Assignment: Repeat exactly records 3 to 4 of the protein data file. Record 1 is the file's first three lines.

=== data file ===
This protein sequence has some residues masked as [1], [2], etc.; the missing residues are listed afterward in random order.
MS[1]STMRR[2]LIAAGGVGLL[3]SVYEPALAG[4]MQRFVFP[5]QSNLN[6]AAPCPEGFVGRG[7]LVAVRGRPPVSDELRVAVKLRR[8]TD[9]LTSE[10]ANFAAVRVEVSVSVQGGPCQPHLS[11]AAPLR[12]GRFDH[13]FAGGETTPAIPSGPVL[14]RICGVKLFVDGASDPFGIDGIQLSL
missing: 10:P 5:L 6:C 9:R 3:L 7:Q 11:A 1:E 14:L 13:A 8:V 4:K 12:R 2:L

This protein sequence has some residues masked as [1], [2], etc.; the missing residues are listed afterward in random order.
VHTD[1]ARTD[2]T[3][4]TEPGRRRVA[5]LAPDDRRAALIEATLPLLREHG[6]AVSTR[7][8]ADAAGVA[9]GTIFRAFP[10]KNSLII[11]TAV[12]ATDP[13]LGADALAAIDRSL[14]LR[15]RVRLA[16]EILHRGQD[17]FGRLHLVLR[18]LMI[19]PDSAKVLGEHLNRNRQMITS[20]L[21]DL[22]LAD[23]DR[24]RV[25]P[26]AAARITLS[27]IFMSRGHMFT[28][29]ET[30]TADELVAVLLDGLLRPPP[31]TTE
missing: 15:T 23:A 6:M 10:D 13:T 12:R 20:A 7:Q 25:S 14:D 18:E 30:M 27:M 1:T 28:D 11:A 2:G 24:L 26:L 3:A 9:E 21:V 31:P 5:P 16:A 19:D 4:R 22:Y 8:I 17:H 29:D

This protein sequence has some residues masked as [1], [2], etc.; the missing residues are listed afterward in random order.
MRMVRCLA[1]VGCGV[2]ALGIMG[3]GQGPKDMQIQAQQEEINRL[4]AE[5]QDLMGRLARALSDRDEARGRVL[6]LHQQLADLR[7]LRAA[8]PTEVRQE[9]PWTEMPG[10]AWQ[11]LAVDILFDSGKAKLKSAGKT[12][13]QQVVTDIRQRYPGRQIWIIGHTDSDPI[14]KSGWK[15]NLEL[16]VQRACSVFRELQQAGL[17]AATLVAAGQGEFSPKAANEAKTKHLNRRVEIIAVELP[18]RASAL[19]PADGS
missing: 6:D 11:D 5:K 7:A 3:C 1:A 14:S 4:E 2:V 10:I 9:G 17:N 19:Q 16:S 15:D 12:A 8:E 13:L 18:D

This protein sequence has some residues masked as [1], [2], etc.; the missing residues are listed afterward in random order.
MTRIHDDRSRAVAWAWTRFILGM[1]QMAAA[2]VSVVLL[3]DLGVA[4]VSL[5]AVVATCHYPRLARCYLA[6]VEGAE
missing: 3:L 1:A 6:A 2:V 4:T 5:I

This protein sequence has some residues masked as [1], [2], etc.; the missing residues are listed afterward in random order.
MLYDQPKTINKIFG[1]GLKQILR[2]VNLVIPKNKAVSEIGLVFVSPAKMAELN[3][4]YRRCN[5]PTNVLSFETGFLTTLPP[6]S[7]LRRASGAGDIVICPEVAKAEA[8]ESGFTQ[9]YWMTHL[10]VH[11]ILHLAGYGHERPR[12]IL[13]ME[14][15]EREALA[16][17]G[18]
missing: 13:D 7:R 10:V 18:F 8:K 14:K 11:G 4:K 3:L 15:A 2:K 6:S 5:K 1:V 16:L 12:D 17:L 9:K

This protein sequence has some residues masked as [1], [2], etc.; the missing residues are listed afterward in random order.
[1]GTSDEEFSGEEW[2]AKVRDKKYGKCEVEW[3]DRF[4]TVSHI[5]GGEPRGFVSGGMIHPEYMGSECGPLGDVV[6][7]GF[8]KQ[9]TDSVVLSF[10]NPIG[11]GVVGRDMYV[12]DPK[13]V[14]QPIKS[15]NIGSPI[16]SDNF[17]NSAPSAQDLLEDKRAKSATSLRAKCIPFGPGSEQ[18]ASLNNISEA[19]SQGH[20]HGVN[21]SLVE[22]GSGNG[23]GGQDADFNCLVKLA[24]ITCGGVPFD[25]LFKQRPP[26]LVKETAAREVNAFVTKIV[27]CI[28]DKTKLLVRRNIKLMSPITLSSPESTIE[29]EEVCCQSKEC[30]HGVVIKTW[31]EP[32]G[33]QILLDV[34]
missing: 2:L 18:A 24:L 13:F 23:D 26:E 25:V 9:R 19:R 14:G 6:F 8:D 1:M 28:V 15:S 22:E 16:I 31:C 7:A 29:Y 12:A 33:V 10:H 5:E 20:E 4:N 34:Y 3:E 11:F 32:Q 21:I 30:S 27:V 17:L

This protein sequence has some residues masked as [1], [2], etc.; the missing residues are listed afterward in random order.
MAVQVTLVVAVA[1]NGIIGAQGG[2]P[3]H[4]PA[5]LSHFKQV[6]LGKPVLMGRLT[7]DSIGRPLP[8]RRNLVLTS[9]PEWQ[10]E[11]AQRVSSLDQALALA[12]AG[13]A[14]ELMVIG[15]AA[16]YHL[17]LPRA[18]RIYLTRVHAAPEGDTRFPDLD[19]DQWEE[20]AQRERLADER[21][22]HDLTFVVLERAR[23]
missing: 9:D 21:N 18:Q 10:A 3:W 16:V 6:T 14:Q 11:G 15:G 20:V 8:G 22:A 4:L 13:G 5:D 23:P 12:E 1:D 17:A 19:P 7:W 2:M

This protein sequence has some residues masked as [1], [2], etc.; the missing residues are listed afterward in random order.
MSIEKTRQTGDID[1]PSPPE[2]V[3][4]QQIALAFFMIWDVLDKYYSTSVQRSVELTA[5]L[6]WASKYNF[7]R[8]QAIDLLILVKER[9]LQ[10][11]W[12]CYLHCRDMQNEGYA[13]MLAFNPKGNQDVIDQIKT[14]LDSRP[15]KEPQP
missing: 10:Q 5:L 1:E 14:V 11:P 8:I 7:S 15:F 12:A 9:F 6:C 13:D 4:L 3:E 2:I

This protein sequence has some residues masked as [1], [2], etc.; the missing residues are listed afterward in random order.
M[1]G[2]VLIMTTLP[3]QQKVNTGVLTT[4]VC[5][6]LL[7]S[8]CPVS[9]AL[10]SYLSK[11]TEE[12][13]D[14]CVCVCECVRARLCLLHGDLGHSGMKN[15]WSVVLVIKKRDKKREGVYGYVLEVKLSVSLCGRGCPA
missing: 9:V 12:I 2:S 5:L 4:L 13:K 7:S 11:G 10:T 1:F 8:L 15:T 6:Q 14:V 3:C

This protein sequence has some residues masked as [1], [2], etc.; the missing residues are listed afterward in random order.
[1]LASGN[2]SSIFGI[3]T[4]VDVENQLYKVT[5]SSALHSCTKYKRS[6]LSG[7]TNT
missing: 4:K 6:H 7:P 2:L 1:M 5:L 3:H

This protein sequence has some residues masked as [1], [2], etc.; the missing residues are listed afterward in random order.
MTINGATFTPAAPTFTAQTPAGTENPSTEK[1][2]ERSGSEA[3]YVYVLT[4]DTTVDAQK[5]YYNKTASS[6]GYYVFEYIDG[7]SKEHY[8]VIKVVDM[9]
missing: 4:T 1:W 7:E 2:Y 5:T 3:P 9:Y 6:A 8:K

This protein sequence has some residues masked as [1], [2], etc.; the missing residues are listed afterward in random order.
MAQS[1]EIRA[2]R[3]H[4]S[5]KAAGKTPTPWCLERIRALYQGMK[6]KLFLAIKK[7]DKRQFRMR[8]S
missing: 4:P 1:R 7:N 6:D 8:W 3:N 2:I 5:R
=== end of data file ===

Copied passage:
This protein sequence has some residues masked as [1], [2], etc.; the missing residues are listed afterward in random order.
MRMVRCLA[1]VGCGV[2]ALGIMG[3]GQGPKDMQIQAQQEEINRL[4]AE[5]QDLMGRLARALSDRDEARGRVL[6]LHQQLADLR[7]LRAA[8]PTEVRQE[9]PWTEMPG[10]AWQ[11]LAVDILFDSGKAKLKSAGKT[12][13]QQVVTDIRQRYPGRQIWIIGHTDSDPI[14]KSGWK[15]NLEL[16]VQRACSVFRELQQAGL[17]AATLVAAGQGEFSPKAANEAKTKHLNRRVEIIAVELP[18]RASAL[19]PADGS
missing: 6:D 11:D 5:K 7:A 3:C 1:A 14:S 4:E 2:V 10:I 9:G 17:N 19:Q 16:S 15:D 12:A 8:E 13:L 18:D

This protein sequence has some residues masked as [1], [2], etc.; the missing residues are listed afterward in random order.
MTRIHDDRSRAVAWAWTRFILGM[1]QMAAA[2]VSVVLL[3]DLGVA[4]VSL[5]AVVATCHYPRLARCYLA[6]VEGAE
missing: 3:L 1:A 6:A 2:V 4:T 5:I